14 Trust between Business partners and IT became increasingly fraught As organisations grew (eg Customer base, product reach and feature set) the complex interplay between business strategy, decision making and IT came increasingly to the fore “This is the golden bullet”

15 How have EA frameworks matured?

16 EA has a long history John Zachman presented his seminal work (1987) Really a Meta model No codification of process The interlinks are of more interest

17 EA has a long history Zachman’s model useful diagnostic for EA focus and coverage EA Concerns focus here Early activity focussed here

18 There are numerous models of EA maturity Reduce Complexity & costs Return on Information Meta Group Maturity assessment framework Gartner Group Maturity assessment framework Etc … They tend to measure processes, documentation, lots of hard facts. They need lots of information Consultants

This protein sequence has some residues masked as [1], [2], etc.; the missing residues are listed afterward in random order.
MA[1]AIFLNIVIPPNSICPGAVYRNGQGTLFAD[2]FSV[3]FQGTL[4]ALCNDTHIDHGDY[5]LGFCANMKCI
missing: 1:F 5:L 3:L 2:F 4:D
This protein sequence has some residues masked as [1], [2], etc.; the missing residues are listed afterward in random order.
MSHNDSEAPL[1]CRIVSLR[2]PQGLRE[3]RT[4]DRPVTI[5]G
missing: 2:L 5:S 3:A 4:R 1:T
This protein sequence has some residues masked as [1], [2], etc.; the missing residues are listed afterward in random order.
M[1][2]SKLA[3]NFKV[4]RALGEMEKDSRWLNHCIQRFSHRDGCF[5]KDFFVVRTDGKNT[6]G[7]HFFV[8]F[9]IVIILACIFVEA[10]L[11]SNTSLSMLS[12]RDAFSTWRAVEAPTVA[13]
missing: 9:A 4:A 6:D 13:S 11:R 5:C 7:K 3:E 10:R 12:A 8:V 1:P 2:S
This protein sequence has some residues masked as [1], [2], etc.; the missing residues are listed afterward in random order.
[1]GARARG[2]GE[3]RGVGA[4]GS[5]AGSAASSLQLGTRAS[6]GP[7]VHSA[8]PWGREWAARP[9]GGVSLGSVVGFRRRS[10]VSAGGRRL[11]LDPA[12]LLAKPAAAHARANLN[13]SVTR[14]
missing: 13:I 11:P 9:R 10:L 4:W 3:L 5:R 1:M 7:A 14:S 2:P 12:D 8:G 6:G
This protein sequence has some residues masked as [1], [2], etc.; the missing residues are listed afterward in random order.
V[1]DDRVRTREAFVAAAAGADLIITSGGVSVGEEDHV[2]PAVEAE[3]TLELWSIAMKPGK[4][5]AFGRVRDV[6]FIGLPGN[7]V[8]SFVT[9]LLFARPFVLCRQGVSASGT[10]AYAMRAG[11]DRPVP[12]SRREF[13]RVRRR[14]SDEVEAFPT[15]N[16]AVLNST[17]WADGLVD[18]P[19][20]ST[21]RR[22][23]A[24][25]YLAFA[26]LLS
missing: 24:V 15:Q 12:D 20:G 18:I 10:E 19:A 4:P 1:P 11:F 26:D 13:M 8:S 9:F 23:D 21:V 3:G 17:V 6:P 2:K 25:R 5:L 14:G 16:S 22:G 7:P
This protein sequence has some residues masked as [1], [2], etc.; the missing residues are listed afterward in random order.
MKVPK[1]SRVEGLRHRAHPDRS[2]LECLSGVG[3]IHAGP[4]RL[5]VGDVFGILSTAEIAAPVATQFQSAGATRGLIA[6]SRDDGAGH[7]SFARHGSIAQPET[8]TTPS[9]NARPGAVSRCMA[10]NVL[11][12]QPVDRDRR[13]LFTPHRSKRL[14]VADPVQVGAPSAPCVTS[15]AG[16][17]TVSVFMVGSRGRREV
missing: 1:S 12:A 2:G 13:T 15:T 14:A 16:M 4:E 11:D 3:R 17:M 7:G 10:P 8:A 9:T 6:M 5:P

19 How did EA maturity become so difficult? It is amazing for such a top-down strategic discipline that it failed to galvanise Zachman’s thinking. Why? Tremendous enthusiasm for EA resulted in the rapid emergence of Dozens of Frameworks Exploited the IT mind set (iteration, recursion, OODA) Exhibiting rapid Darwinism Key personnel occupied on the problem for protracted periods

20 Organisational and cultural maturity models may give us a better clue if an approach will work Power Distance Embodies: Stakeholder scope Level of concerns Hierarchy Alignment Frustration Scope of language If IT matures like cultures then we should be able to predict what we need for the future Me │ Family │ Wider Family │ Clan │ State